Weather Service offers tips, warnings for today’s heat
Post-Tribune staff report June 28, 2012 11:44AM
Nayelie Gutierrez, 6, of East Chicago, soaks up the falling water at the Wicker Park Splash Pad in Highland, Ind. Thursday June 28, 2012. "It's too hot," said Nayelie's mother Carmen Gutierrez who brought her family to the splash pad to keep cool. | Stephanie Dowell~Sun-Times Media
Updated: July 30, 2012 6:21AM
Have you been outside yet? If not, and you don’t have a reason to leave the house, Friday might be a good day to stay inside and watch TV.
The National Weather Service issued another heat advisory for Friday, in effect until 8 p.m. Forecast highs range from 95 to 104 in Northwest Indiana. Humidity levels will push the heat index to between 100 and 110.
Thunderstorms ripped across Northwest Indiana on Thursday night accompanied by high winds, rain and, in some cases, hail. It capped a day of grueling heat.
The official high Thursday at O’Hare International Airport reached 100, one degree short of the all-time high, according to the National Weather Service. The city hasn’t endured triple-digit temperatures since 2005.
In Indiana, the temperature soared to a record 106 degrees in Fort Wayne and Evansville, and 104 degrees in Indianapolis, the National Weather Service, as a large ridge of high pressure brought in the hottest temperatures in nearly 80 years.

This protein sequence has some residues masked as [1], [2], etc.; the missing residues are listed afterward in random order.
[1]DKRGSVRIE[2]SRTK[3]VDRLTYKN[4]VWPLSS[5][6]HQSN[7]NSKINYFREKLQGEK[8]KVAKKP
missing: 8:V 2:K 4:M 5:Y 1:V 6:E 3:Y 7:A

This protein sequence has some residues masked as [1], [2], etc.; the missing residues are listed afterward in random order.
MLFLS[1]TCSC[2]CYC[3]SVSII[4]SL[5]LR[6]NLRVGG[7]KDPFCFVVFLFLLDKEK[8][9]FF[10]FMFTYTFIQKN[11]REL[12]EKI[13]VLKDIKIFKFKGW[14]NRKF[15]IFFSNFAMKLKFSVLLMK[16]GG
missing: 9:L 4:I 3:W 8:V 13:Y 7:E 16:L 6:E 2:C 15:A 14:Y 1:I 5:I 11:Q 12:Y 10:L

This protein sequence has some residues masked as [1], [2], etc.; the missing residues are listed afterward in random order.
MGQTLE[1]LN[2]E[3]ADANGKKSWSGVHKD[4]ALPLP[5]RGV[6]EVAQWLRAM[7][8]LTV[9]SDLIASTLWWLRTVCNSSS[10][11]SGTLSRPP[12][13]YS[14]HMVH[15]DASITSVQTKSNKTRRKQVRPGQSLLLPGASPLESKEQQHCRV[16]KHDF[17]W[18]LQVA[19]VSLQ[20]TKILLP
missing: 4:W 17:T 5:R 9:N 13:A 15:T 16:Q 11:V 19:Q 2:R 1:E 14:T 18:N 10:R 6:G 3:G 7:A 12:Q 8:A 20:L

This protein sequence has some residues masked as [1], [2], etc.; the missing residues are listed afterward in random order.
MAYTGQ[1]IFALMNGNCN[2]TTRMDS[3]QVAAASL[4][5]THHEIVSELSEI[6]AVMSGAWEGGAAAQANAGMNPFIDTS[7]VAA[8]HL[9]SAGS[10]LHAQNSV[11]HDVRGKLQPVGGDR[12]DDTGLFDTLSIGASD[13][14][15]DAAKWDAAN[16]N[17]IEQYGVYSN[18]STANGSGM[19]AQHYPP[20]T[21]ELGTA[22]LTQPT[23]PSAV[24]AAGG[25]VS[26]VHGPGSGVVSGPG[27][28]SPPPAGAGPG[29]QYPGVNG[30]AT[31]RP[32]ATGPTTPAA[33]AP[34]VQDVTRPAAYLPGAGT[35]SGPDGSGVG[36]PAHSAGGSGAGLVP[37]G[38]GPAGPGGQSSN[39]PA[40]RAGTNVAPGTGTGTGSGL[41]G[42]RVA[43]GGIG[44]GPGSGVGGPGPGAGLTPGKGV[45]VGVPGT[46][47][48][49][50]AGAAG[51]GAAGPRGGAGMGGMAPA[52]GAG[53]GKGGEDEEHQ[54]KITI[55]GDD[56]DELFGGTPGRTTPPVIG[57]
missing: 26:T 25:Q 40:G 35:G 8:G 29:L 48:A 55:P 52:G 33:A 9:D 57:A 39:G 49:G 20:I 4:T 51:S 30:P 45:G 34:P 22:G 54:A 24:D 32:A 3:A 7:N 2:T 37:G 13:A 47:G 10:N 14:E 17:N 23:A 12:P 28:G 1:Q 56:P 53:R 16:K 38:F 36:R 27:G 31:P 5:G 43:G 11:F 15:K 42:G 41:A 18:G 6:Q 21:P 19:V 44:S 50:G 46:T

The forecast for Friday lead to an elevated ozone advisory from the Indiana Department of Environmental Management in LaPorte, Lake and Porter counties. IDEM declared Friday an Air Quality Action Day.
In order to reduce ozone, IDEM recommends walking, biking, carpooling and using public transportation. Using the drive-thru and taking multiple trips should be avoided, and don’t use gasoline-powered lawn equipment until after 7 p.m.
The Weather Service offers plenty of tips on how to deal with the heat, but also warns of sunstroke, heat cramps and exhaustion. None of those options are anywhere near as fun as staying indoors with the air conditioning.
If you don’t have air conditioning, call your local municipality and find the nearest cooling center or call a friend or relative. Your life could depend on it. And if you know of someone who might need to be in a cooler environment, pick up the phone and check on them.
Among the most important tips:
Wear lightweight and loose clothing.
Drink plenty of water.
The Occupational Safety and Health Administration recommends frequent rest breaks in shaded areas or in air conditioning if you have to work outside.
The National Weather Service in its tips and precautions always warns people about how to ensure the safety of children and pets. Here it is and please pay attention: Never leave children and pets unattended in your car. During hot weather, the car’s interior temperature can reach lethal levels in minutes.
A Ball State University professor advises being careful with other people due to tempers flaring during hot and humid weather.
In a statement, Jerry McKean, a criminal justice professor, said “heat aggravation” makes people lose tempers more quickly than usual. Youths are most likely to offend during the summer months.